Title: Non-transgenic rodent model of alzheimer's
United States Patent: 6,172,277
Inventors: Tate; Barbara A. (Sharon, MA); Majocha; Ronald
(late of Sharon, MA); Newton; Julie L. (Pawtucket, RI)
Assignee: The Miriam Hospital (Providence, RI)
Appl. No.: 959148
Filed: October 28, 1997
The invention features a method of inducing amyloid plaque deposition
in a mammal by infusing into the brain of the mammal an amyloid peptide at
a basic pH, a nontransgenic animal model for Alzheimer's disease, and
methods of identifying compounds to treat Alzheimer's disease.
SUMMARY OF THE INVENTION
The invention features a nontransgenic animal model (e.g., a rat model) of
human Alzheimer's disease and a method useful for evaluating strategies to
prevent or treat the development of the disease. In addition to the use of
the model in evaluating the efficacy of candidate compounds or other
therapeutic interventions, the etiology of the disease may be determined
using the model.
A method of inducing amyloid plaque deposition in a mammal is carried out
by infusing into the brain of the mammal an amyloid peptide at a basic pH,
e.g., a pH greater than 8.0 such as a pH greater than 9.0 but less than
11. Preferably, the pH is 9.5.
An amyloid peptide is a peptide derived from human amyloid .beta. protein
that causes amyloid plaque deposition in mammalian brain tissue.
Preferably, the peptide has an amino acid sequence corresponding to the
first 40 amino acids of human amyloid .beta. protein, i.e., the amino acid
ly-Val-Val (SEQ ID NO:1).
Amyloid peptide is continuously infused into the brain for at least one
week, preferably two weeks, more preferably four weeks, and most
preferably eight weeks. Peptides may be infused continuously for a year or
more with regular changes of the pump as the contents becomes depleted.
Preferably, the amyloid peptide is infused at a concentration of at least
1 mg/ml (preferably in the range of about 1-10 mg/ml, more preferably in
the range of about 1-5 mg/ml, and most preferably at about 2 mg/ml). The
rate of infusion is about 0.5 .mu.l/hour for about 2 weeks. Preferably,
the rate is at least 100 mg per week, more preferably the peptide is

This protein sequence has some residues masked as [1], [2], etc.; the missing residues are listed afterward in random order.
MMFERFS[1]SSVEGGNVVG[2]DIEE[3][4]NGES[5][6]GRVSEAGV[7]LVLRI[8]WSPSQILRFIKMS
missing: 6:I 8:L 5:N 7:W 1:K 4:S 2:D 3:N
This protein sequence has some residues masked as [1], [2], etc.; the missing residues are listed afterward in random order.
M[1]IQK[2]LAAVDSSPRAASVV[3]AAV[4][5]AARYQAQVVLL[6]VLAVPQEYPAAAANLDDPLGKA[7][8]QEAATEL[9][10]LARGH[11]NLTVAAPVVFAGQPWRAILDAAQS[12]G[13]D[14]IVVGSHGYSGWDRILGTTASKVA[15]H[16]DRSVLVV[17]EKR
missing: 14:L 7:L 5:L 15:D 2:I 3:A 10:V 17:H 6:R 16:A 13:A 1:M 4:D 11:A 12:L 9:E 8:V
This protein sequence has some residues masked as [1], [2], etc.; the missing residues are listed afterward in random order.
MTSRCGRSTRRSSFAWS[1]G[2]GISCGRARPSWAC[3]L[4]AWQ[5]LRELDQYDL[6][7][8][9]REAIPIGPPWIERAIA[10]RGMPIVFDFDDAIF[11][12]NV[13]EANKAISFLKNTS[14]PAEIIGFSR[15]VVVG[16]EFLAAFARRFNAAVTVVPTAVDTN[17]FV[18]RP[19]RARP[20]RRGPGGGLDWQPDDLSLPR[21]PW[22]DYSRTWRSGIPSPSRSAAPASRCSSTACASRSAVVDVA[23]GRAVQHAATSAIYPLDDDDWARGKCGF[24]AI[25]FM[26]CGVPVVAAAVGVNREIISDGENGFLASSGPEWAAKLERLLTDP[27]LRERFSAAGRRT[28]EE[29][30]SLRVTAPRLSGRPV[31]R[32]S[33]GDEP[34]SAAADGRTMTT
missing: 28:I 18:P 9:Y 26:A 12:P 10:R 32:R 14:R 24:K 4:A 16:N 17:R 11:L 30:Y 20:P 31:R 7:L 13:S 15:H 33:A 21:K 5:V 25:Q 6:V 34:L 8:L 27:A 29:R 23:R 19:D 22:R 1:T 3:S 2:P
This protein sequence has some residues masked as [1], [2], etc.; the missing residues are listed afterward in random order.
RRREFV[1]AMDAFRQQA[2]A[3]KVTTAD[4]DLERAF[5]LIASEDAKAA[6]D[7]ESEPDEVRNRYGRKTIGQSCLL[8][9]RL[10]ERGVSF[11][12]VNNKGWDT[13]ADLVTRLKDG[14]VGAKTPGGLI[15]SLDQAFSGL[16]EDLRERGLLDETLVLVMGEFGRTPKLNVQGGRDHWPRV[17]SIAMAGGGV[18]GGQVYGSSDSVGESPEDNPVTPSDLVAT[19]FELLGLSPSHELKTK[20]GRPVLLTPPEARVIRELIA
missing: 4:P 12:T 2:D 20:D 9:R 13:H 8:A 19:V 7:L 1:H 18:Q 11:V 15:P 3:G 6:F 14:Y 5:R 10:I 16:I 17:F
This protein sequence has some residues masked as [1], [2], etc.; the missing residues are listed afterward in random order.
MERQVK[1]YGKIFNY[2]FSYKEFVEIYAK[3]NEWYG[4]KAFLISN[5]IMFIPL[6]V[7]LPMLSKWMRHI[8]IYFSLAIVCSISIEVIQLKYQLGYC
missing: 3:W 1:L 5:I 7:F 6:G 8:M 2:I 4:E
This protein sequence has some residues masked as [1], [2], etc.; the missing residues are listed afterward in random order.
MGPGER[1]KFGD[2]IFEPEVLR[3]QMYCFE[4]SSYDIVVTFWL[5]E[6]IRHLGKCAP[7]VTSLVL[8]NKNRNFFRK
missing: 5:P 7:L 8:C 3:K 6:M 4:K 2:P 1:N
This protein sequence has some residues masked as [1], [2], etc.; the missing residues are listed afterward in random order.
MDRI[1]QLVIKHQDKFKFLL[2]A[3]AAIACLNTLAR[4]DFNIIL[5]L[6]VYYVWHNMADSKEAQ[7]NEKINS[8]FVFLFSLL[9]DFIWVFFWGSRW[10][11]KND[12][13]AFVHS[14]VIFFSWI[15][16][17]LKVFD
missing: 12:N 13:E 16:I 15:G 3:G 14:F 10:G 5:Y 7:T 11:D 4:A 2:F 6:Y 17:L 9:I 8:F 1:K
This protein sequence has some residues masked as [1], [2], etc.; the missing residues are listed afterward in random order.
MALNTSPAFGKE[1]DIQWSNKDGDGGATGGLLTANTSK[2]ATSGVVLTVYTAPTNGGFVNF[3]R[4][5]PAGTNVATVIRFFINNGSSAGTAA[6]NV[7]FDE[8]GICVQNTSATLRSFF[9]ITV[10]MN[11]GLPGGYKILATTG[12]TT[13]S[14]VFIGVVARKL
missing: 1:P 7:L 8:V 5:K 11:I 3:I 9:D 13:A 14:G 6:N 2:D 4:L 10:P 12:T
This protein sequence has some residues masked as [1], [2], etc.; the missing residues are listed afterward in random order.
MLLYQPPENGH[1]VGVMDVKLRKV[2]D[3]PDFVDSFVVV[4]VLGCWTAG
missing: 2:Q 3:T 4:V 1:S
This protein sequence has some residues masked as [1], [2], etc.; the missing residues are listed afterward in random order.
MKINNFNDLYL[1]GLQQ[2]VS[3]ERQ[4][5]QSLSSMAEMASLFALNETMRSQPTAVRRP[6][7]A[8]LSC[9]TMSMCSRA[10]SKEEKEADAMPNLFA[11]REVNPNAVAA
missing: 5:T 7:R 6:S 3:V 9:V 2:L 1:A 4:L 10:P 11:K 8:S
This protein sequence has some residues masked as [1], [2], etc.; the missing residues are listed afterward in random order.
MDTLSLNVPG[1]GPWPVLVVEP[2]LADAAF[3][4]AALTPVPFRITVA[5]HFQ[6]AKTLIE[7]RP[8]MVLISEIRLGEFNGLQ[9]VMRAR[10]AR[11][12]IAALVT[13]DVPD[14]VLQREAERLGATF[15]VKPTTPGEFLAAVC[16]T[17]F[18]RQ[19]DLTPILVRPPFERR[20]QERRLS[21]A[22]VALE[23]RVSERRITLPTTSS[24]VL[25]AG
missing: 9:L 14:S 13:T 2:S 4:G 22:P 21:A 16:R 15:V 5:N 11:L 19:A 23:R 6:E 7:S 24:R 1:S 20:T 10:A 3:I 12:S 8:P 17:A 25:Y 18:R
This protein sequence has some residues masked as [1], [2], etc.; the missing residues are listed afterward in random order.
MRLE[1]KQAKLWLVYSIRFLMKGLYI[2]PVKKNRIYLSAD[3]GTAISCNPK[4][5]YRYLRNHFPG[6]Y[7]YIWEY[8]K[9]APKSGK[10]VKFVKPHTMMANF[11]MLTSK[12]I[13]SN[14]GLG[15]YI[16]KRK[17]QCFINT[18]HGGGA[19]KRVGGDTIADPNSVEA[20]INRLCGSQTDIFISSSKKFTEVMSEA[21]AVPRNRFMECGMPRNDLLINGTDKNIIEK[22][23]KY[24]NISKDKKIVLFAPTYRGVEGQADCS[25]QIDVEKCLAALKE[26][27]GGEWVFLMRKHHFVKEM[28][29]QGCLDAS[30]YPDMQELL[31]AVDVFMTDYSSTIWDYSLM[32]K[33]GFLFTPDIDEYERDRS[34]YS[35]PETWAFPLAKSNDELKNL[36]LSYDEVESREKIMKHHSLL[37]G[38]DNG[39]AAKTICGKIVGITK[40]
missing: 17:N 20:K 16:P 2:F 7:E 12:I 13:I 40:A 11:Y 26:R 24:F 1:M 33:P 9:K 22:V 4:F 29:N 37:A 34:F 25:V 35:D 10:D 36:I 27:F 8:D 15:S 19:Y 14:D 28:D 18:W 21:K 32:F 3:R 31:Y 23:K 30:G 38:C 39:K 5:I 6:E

infused at a rate of about 200 mg per week. Amyloid peptide is
administered to an animal e.g., a rat, at a dose within the range of 0.1
mg/kg to 50 mg/kg of body weight. Preferably, the dose is in the range of
1 to 1.5 mg/kg of body weight.
The invention also features a nontransgenic mammalian model for human
Alzheimer's disease. Amyloid plaques are induced in the brain tissue of a
nontransgenic mammal, e.g., a rodent such as a rat, mouse, hamster, guinea
pig, or degu, by infusing into the brain of the mammal an amyloid peptide
at a basic pH for an extended period of time, e.g., weeks to months. In
animals that are long-lived (e.g., the degu which has an average life span
of about 10 years), the amyloid peptide may be infused for a period of
months to years to induce or accelerate plaque deposition and/or other
Alzheimer's type pathology.
Animals infused with a peptide having the amino acid sequence of SEQ ID
NO:1 develop a plurality of amyloid plaques in their brain tissue. Control
animals infused with vehicle alone or a non-toxic control peptide, e.g, a
peptide which differs from SEQ ID NO:1 by several amino acid
substitutions, develop few or no plaques. Preferably, the sequence of the
control peptide is
al-Ser-Glu (SEQ ID NO:2).
The nontransgenic model is characterized by Alzheimer's associated
disrupted sleep and circadian activity patterns compared to a control
mammal (receiving vehicle alone or the control peptide). Control mammals
typically develop few or no plaques, whereas mammals infused with the
amyloid peptide are characterized by at least a 50% increase in the number
of amyloid plaques compared to the number in a control mammal. Preferably,